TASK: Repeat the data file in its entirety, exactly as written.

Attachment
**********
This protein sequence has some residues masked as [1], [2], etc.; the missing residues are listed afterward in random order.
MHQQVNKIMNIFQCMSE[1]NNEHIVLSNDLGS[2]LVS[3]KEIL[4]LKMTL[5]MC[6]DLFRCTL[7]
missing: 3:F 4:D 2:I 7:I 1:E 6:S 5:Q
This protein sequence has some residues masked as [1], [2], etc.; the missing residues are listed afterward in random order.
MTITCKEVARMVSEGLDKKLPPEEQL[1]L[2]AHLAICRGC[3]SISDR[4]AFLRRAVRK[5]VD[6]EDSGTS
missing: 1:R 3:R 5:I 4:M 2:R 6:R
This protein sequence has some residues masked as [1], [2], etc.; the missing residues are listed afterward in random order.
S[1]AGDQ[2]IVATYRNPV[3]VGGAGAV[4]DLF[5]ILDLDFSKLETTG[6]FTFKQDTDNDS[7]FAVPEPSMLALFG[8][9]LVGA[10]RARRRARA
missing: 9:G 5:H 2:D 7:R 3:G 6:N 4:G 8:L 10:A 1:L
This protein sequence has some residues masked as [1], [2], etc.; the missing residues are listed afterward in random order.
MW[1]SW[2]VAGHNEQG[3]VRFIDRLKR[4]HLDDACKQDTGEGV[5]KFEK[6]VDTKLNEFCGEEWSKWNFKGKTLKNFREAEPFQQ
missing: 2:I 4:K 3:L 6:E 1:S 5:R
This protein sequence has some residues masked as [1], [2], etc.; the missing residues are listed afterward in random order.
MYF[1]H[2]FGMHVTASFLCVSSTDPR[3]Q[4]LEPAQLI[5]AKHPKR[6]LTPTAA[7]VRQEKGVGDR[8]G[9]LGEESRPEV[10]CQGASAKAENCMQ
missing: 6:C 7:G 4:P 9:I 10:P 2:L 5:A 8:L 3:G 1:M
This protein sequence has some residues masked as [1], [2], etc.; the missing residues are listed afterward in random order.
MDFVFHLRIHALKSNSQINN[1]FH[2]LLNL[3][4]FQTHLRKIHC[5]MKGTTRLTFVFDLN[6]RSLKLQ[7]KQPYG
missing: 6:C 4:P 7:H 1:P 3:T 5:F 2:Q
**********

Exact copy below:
This protein sequence has some residues masked as [1], [2], etc.; the missing residues are listed afterward in random order.
MHQQVNKIMNIFQCMSE[1]NNEHIVLSNDLGS[2]LVS[3]KEIL[4]LKMTL[5]MC[6]DLFRCTL[7]
missing: 3:F 4:D 2:I 7:I 1:E 6:S 5:Q
This protein sequence has some residues masked as [1], [2], etc.; the missing residues are listed afterward in random order.
MTITCKEVARMVSEGLDKKLPPEEQL[1]L[2]AHLAICRGC[3]SISDR[4]AFLRRAVRK[5]VD[6]EDSGTS
missing: 1:R 3:R 5:I 4:M 2:R 6:R
This protein sequence has some residues masked as [1], [2], etc.; the missing residues are listed afterward in random order.
S[1]AGDQ[2]IVATYRNPV[3]VGGAGAV[4]DLF[5]ILDLDFSKLETTG[6]FTFKQDTDNDS[7]FAVPEPSMLALFG[8][9]LVGA[10]RARRRARA
missing: 9:G 5:H 2:D 7:R 3:G 6:N 4:G 8:L 10:A 1:L
This protein sequence has some residues masked as [1], [2], etc.; the missing residues are listed afterward in random order.
MW[1]SW[2]VAGHNEQG[3]VRFIDRLKR[4]HLDDACKQDTGEGV[5]KFEK[6]VDTKLNEFCGEEWSKWNFKGKTLKNFREAEPFQQ
missing: 2:I 4:K 3:L 6:E 1:S 5:R
This protein sequence has some residues masked as [1], [2], etc.; the missing residues are listed afterward in random order.
MYF[1]H[2]FGMHVTASFLCVSSTDPR[3]Q[4]LEPAQLI[5]AKHPKR[6]LTPTAA[7]VRQEKGVGDR[8]G[9]LGEESRPEV[10]CQGASAKAENCMQ
missing: 6:C 7:G 4:P 9:I 10:P 2:L 5:A 8:L 3:G 1:M
This protein sequence has some residues masked as [1], [2], etc.; the missing residues are listed afterward in random order.
MDFVFHLRIHALKSNSQINN[1]FH[2]LLNL[3][4]FQTHLRKIHC[5]MKGTTRLTFVFDLN[6]RSLKLQ[7]KQPYG
missing: 6:C 4:P 7:H 1:P 3:T 5:F 2:Q